On Friday, November 2nd, Irene is presenting 'A Mixed Bag'. This class will teach you to knit a unique bag while learning how to knit and join modular equilateral triangles and U-turn units. In this informative and inspirational class you will discover the unlimited possibilities in creative modular knitting. Yarn kits and patterns are provided in the class fees, and lunch is included. The class is from 10 am to 3 pm, and costs $75.
On Saturday, November 3rd, Irene will present 'Patchwork Shells'. Shells might look difficult, but in reality they are quite easy to master and fun to incorporate into garments and accessories. In this class, the knitter will work shells and half-shells and acquire techniques for joining shells without sewing. Yarn will be provided. The class is from 11 am - 2 pm, and costs $50. Be sure to sign up as soon as possible, as class space is limited to 15 participants at each session.
In January 2008, in cooperation with Old Pueblo Knitters, Kiwi will present a day with Gwen Bortner. To paraphrase the workshop info given to me by Elizabeth Wells, the Workshop Chairperson for OPK: Gwen Bortner is a Craft Yarn Council Certified Teacher and is accredited by the Professional Knitwear and Designers Guild in both teaching and design. She has been published in a variety of knitting magazines and is the lead designer for her business, Knitability, LLC. Gwen's passion is teaching and she enjoys every opportunity she has to share her love of knitting with others. Gwen is an extrovert and over the years she has developed her own signature style that includes high quality, detailed handouts and memorable explanations with the use of "knitting aerobics". Gwen's teaching philosophy can be summed up in the following quote, "As a teacher, I have learned more about knitting than I ever did as a designer. Students' questions lead me to think about the "why" part of knitting and if there is more than one "correct" answer. I provide very few absolutes in the classroom. Although I may have a preference, experience has shown that "my way" is rarely the only way and being inclusive is so much more inviting. My mantra is "knitting is fun" and if the class isn't fun, then I am not doing my job."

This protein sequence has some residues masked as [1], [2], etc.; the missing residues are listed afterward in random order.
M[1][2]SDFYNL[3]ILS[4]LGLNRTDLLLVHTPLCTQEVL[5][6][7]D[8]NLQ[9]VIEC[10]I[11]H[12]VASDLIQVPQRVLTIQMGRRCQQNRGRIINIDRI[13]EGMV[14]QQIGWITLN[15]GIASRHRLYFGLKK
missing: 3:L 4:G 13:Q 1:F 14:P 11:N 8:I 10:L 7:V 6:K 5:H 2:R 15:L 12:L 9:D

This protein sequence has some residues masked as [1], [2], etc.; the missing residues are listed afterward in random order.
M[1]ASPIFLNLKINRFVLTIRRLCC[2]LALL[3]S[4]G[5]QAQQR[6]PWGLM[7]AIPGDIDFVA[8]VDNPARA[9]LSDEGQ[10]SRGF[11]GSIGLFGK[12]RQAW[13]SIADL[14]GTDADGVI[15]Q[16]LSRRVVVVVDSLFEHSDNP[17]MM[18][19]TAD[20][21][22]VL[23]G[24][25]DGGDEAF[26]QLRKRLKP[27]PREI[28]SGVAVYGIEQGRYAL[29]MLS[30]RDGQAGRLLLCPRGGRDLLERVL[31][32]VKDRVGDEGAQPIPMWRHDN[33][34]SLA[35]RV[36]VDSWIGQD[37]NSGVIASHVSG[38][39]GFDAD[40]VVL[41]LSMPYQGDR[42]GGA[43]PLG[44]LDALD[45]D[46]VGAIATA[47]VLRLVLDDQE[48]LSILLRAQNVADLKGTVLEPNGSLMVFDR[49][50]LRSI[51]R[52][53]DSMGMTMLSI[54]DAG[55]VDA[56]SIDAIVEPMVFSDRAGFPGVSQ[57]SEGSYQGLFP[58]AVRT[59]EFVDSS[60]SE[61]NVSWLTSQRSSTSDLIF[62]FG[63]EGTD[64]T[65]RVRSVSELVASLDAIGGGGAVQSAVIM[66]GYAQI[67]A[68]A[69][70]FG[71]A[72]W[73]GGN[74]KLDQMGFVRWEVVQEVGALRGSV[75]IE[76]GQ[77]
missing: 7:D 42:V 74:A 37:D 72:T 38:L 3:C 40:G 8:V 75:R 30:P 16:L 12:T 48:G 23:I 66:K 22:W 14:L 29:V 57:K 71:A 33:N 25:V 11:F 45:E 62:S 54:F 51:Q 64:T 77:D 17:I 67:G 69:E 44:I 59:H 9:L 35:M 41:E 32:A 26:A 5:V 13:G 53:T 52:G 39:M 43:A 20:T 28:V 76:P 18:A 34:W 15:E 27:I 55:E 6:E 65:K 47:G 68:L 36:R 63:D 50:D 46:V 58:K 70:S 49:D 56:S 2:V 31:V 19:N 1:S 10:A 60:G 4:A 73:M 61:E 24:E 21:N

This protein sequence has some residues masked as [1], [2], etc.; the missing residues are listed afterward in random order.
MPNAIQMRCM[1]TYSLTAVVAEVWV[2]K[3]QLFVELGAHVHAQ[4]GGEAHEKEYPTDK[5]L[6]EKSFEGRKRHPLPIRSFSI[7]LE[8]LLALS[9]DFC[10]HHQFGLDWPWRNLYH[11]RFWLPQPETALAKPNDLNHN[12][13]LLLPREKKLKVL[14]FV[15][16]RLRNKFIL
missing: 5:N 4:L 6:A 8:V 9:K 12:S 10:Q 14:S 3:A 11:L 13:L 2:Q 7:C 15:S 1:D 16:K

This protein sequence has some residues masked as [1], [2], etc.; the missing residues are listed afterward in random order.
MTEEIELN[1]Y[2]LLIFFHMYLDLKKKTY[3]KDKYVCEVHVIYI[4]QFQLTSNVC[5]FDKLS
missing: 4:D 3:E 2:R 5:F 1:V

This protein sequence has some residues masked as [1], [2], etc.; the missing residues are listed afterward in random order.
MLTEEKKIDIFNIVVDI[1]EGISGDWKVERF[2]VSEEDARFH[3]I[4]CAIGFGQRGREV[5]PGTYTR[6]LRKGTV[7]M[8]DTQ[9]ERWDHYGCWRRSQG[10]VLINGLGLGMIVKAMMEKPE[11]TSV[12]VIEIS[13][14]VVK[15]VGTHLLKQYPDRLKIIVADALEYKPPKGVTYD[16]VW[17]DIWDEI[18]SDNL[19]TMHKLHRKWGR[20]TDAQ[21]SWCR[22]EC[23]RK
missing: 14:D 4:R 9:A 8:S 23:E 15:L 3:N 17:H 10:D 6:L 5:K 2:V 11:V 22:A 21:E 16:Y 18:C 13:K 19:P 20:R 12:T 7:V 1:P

On January 17th, through Old Pueblo Knitters, Gwen will be presenting a 3-hour workshop entitled, 'Good Reading'. Learn what is on your needles. Students will review basic stitch construction, learn to determine where they are in a pattern, and experiment with converting finished stitch patterns into words. These are valuable skills for knitters of all experience levels. Class cost is $30. Contact Elizabeth Wells at 520-886-7630.
On January 18th, Gwen will present 'Pocket Full of Color', a six-hour workshop. Intarsia, Fair Isle, stranded, slipped stitches are some of the various color techniques. Gain a basic understanding and some hands-on experience with three types of color-work while creating a small pocket-style bag. Students will learn tricks for working with multiple colors, creating consistent fabric, and the basics to charting your own design. Cost is $60, and includes lunch. Contact Elizabeth Wells.
On January 19th, OPK and Kiwi Knitting will present a six-hour workshop with Gwen at Kiwi Knitting, called 'Ten Textures'. Learn a new technique every 30 minutes and walk out of class with a variety of textures that can be added to your knitting projects. Techniques will start with the basics and build progressively throughout the class. If you are tired of stockinette or love the look of textured fabrics, this is the class for you. Cost is $60, and includes lunch. Contact Elizabeth Wells.
Don't let these amazing opportunities to learn more about our craft pass you by. Not only can I promise you from personal experience that the day itself will be amazing, with good company, lots of laughs, tons of amazing information, and great food, but also the information that you will take away from these classes will bring your knitting up to a whole new level of skills. Yes, there will be students in the classes who are already very skilled knitters (here is a little secret for you - this is how they got to be very skilled knitters, by taking every chance to learn new things). And there will be just as many, if not more, in the class who are new to knitting and just want to improve their skills and learn something new. Everyone is friendly and willing to share tools and knowledge. You'll see me there!